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PORT AUTHORITY REPORTS ON PLUMMETING CRIME AT PORT AUTHORITY BUS TERMINAL

 NEW YORK, Aug. 25 /PRNewswire/ -- The Port Authority Bus Terminal continues to become a safer facility, as reported crime there plummeted by 23 percent for the first six months of 1993. The drop in crime was announced today by Stanley Brezenoff, executive director of The Port Authority of New York and New Jersey, the operator of the midtown Manhattan terminal.
 There were 1,701 criminal complaints filed with Port Authority Police for the bus terminal between Jan. 1 and June 30, 512 fewer than in the same period last year, Mr. Brezenoff said. During that period, some 27 million passengers used the terminal. Among the crimes that decreased significantly were robberies by 39 percent, larcenies by 28 percent, assaults by 21 percent and pickpocketing by 12 percent, he said.
 "The bus terminal has become a much more secure place in the last year-and-a-half, thanks to the efforts of the Port Authority Police," Mr. Brezenoff noted. "Our police have weeded out many of the criminals who hid among the homeless population at the terminal. This was done primarily by getting a majority of the homeless to take advantage of social services available to them through our Operation Alternative program."
 Operation Alternative, instituted in December 1991, offers the truly needy an alternative to staying in the bus terminal by making a host of services available to them through two on-site social service providers under contract to the Port Authority. Those who violate the terminal's posted rules and who refuse these services are asked to leave the facility.
 "Once the numbers of homeless decreased," Mr. Brezenoff explained, "the criminals stood out. They were, in effect, driven out by the social programs we put into place. As a result, we saw an immediate and dramatic decline -- by over 25 percent -- in such crimes as robbery, assault and pickpocketing in 1992.
 "This, in turn, allowed our police to address other areas of concern at the terminal, such as prostitution, against which our police initiated 150 percent more complaints during 1992," Mr. Brezenoff said. "Because of the attention paid to prostitution last year, there is less of this type of activity taking place today. We're also seeing less of the ancillary types of crime that prostitution spawns, including robbery, pickpocketing and assault."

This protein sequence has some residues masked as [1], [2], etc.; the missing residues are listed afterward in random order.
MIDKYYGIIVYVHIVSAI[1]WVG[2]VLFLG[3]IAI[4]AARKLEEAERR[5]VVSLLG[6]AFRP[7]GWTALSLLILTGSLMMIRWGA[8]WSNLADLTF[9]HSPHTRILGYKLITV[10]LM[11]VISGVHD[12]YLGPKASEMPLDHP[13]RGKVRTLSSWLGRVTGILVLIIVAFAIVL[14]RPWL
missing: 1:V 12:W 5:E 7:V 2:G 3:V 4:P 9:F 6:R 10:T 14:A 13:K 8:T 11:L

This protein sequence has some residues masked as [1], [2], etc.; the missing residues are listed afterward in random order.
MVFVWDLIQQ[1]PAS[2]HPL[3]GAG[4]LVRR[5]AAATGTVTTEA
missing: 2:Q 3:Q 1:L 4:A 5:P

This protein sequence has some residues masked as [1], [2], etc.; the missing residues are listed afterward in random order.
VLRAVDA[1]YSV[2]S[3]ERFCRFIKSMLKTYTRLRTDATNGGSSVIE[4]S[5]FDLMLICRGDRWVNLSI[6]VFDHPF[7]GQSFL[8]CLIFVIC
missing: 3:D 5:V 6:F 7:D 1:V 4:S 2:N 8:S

Mr. Brezenoff also credited the elimination last year of widespread long-distance telephone "scamming" at the bus terminal as a contributor to the plunging crime rate. New technology installed last year in the bus terminal's pay telephones blocked access to international telephone numbers, which has put out of business scam artists who sell stolen telephone credit card numbers to "customers" wishing to make overseas calls.
 Charles Knox, director of public safety for the Port Authority, said that one of the keys to the success of the programs instituted at the bus terminal has been the success of the programs instituted at the bus terminal has been the sustained effort made by the police assigned there, under the command of Deputy Inspector Edward C. Forker.
 "Our officers at the bus terminal have done an outstanding job, and we're going to continue to work hard to make the bus terminal even safer," Mr. Knox said. "Police officers will remain highly visible throughout the buildings, and we will continually reallocate our resources as circumstances demand.
 "By reducing the numbers of more serious crimes being committed at the terminal," Mr. Knox explained, "the police now can concentrate more on quality-of-life issues that are raised by our patrons."
 The Port Authority Bus Terminal, opened in 1950 and expanded several times since, is the largest and busiest bus terminal in the United States, handling some 180,000 people each day. Two wings, the North and the South, encompass a four-square-block area in the heart of midtown Manhattan between Eighth and Ninth avenues and 40th and 42nd streets, just one block from Times Square. It is one of the most heavily patrolled areas in the world, with 150 members of the Port Authority Police assigned there.
 Three separate bus level, capable of loading 235 buses simultaneously, handled over two million short-, medium- and long- distance bus movements carrying more than 54.5 million passengers in 1992. The terminal providers direct and connecting bus travel between Manhattan and suburban New Jersey, as well as virtually every point in the Continental United States, Canada and Mexico.
 -0- 8/25/93
 /CONTACT: Mark Marchese, director of Port Authority of New York and New Jersey, 212-435-7777 (24 hours), or 201-961-6600, ext. 7777/


CO: Port Authority of New York and New Jersey ST: New York, New Jersey IN: SU:

LG-SH -- NY026 -- 0309 08/25/93 11:44 EDT
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Publication:PR Newswire
Date:Aug 25, 1993
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